Phalaris Tuberosa

Phalaris Tuberosa Plant Information

Phalaris Tuberosa grows in the following 11 states:

Arizona, District Of Columbia, Mississippi, Montana, North Carolina, South Carolina, Oregon, California, Hawaii, Texas, Virginia

Phalaris aquatica (syn. P. tuberosa) known by the common names bulbous canary-grass and Harding grass, is a species of grass in the genus Phalaris of the Poaceae Family.

It is an erect, waist-high, stout perennial bunch grass with grayish to bluish green leaves. Flowering heads are dense, spike-like, and usually two to five inches long. It is slow to develop from seed, but can form large bunches after several years.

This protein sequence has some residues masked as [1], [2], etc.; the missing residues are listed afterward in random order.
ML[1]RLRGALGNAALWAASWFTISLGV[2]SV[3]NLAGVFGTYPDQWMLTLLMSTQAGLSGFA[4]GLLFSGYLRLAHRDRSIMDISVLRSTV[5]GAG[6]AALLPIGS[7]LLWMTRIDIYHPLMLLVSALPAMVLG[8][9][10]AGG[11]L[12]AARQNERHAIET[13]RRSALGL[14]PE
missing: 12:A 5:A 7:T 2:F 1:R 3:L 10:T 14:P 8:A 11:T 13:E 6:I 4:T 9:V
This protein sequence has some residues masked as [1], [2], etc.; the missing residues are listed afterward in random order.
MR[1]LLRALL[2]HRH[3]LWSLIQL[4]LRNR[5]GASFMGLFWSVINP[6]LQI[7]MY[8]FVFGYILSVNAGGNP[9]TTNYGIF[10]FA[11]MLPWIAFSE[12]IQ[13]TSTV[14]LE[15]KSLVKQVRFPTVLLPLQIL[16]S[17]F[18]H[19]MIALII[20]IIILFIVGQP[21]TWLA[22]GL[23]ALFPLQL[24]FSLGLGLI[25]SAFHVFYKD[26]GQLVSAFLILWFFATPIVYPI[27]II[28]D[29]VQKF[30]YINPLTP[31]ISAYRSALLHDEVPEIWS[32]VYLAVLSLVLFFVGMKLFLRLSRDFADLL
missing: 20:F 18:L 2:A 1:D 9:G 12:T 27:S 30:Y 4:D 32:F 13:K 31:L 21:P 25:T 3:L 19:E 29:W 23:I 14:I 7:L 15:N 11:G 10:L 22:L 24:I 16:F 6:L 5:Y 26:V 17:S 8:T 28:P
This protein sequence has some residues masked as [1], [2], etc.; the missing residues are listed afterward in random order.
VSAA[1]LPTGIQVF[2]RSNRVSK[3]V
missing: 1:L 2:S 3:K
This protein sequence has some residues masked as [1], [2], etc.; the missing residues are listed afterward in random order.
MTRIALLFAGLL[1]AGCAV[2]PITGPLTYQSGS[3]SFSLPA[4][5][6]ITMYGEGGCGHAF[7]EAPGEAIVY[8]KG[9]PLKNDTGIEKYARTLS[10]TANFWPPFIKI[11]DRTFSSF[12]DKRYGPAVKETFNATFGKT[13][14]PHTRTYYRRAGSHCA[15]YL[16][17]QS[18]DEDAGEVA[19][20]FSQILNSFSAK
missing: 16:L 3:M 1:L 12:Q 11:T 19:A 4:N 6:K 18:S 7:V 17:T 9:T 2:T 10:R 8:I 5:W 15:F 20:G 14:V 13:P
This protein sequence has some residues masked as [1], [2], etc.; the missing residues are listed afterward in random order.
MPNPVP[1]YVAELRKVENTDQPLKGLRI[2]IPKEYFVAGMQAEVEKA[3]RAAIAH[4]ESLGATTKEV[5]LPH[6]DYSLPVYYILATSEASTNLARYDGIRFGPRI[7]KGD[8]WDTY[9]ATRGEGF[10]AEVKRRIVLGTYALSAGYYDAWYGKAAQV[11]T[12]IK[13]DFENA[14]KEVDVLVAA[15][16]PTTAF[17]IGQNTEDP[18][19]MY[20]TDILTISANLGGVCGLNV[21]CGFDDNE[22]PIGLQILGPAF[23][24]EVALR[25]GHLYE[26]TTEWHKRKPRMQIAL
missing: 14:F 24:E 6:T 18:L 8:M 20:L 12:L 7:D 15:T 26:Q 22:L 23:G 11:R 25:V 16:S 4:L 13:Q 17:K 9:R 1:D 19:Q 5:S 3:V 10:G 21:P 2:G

Phalaris arundinacea (reed canary grass) differs from Harding grass in having more distinct rhizomes and an inflorescence that is compact at first but later becomes more open as the branches spread.
Hybrids of Harding grass and reed canary grass have been produced. Varieties include 'AQ1', 'Uneta', and 'Australis'.
Some Phalaris species contain gramine, which can cause brain damage, other organ damage, central nervous system damage and death in sheep although Phalaris aquatica is said to be non-toxic.
Leaves and seedlings contain the tryptamine hallucinogens DMT, 5-MeO-DMT and related compounds. A raw, dried plant Phalaris aquatica contains approximately 0.1% DMT, 0.022% 5-MeO-DMT, and 0.005% bufotenin. A particular strain of P. aquatica from Italy, labeled 'AQ-1', was reported to contain in excess of 1.0% alkaloid concentration.
Harding grass is an invasive species in grassland, oak woodland, chaparral, and riparian habitats. Native grasses and grassland habitat in California are affected.

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